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Lupita Nyong’o. Image from NPR.

Oscar-winning Kenyan actress Lupita Nyong’o has announced a new children’s book titled Sulwe. The book, reports The New York Times, will be published in January 2019 by Simon & Schuster Books for Young Readers.

Sulwe, which means “star” in Lupita’s native language, Luo, follows a 5-year-old in Kenya who has the darkest skin colour in her family, which leaves her uncomfortable and in pursuit of a way to lighten her skin. She then “embarks on a whimsical adventure in the night sky that, coupled with advice from her mother, helps her see beauty differently.”

Like her heroine, Lupita, as a child, faced an uphill task trying to accept her skin colour. In 2014, at a “Black Women in Hollywood” event, she delivered a powerful speech that went viral, a resonant message about image, representation and skin colour in Hollywood. “And my mother, again, would say to me, you can’t eat beauty. It doesn’t feed you,” she said. “And these words played and bothered me. I really didn’t understand them until finally I realized that beauty was not a thing that I could acquire, or consume. It was something that I just had to be. What actually sustains us, what is fundamentally beautiful, is compassion for yourself, and for those around you.”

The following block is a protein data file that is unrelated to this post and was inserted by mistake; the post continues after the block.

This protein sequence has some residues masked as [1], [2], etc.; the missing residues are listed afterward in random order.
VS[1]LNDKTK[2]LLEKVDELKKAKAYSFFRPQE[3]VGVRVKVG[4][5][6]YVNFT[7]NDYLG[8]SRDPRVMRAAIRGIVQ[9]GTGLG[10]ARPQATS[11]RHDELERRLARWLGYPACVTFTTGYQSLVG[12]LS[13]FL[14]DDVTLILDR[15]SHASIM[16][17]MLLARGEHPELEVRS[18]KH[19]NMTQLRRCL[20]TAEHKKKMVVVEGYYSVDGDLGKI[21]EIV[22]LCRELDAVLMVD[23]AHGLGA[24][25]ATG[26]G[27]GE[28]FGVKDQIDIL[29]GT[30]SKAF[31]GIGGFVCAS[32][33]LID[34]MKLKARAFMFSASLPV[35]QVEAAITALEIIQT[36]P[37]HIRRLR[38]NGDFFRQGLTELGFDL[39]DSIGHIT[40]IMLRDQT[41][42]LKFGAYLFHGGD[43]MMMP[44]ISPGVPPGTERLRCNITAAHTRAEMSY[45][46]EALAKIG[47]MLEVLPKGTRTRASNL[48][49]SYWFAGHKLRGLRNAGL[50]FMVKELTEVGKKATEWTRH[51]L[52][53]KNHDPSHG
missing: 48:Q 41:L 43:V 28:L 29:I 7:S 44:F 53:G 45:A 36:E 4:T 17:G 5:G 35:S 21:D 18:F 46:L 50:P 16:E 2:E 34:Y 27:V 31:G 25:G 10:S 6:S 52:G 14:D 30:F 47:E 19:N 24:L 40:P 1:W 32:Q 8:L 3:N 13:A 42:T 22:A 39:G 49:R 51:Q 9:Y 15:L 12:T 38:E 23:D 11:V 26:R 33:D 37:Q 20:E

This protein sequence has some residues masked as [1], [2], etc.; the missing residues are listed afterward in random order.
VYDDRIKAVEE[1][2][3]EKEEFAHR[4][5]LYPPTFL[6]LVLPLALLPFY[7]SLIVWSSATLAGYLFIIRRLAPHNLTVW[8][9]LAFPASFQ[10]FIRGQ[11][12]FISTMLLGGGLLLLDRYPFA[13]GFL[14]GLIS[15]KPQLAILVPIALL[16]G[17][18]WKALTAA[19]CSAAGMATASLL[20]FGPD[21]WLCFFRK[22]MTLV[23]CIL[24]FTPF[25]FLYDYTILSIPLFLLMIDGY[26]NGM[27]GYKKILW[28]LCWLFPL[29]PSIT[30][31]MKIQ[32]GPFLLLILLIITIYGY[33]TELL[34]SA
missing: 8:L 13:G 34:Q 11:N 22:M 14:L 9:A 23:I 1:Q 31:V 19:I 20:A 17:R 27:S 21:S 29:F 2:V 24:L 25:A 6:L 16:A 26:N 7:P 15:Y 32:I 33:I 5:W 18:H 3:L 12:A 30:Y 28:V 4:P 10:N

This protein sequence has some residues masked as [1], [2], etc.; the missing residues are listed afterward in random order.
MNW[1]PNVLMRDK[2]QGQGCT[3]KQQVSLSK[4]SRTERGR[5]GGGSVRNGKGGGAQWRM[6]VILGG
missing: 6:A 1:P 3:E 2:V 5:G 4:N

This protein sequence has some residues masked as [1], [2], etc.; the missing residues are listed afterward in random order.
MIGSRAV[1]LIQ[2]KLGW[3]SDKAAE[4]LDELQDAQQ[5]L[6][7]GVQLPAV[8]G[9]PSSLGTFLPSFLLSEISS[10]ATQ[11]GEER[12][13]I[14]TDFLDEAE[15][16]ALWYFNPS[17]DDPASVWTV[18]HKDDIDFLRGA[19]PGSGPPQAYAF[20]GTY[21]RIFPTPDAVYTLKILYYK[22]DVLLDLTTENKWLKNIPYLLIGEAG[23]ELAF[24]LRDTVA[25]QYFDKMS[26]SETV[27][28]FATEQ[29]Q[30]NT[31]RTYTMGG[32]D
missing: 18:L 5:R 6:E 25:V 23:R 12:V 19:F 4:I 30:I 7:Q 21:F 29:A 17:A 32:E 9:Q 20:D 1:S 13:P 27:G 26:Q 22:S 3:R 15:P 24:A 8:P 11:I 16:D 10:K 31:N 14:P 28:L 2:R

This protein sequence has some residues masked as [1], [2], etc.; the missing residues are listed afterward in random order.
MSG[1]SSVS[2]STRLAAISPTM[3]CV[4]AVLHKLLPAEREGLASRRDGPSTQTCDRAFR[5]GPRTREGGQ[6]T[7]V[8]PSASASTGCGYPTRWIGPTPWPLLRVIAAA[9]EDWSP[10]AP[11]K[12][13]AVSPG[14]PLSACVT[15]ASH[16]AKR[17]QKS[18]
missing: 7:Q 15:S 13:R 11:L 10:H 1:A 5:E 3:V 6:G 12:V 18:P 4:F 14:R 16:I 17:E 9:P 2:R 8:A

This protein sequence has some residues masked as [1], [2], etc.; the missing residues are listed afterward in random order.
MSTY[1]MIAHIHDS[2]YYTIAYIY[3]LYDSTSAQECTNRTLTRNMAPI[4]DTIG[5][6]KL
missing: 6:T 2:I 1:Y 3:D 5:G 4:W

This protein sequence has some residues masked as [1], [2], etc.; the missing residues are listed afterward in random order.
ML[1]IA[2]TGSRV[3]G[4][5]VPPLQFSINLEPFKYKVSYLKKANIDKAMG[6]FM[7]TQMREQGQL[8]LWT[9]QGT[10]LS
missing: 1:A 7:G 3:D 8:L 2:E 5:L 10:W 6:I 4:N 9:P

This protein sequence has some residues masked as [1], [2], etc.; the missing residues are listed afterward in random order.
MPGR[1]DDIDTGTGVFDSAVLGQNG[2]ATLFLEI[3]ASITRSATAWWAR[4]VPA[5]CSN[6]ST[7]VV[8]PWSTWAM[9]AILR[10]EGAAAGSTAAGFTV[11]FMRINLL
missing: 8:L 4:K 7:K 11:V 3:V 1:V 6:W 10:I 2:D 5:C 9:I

With Sulwe, Nyong’o “hopes to target children in these precarious years, that time between 5 and 7 years old when ‘you learn all the things that you spend the rest of your life trying to unlearn,'” with the intention of helping them to “reimagine what it means to be beautiful.”

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Otosirieze is deputy editor of Brittle Paper. He is a judge for the 2018/19 Gerald Kraak Prize. He is an editor at 14, Nigeria’s first queer art collective, which has published volumes including We Are Flowers (2017) and The Inward Gaze (2018). He is the curator of the Art Naija Series, a sequence of e-anthologies of writing and visual art focusing on different aspects of Nigerianness, including Enter Naija: The Book of Places (2016), which explores cities, and Work Naija: The Book of Vocations (2017), which explores professions. His fiction has appeared in The Threepenny Review and Transition. He has completed a collection of short stories, You Sing of a Longing, is working on a novel, and is represented by David Godwin Associates literary agency. He combined English and History at the University of Nigeria, Nsukka, is completing a postgraduate degree in African Studies, and taught English at Godfrey Okoye University, Enugu. Find him at otosirieze.com, where he accepts writing and editing offers, or on Instagram or Twitter: @otosirieze. When bored, he Googles Rihanna.

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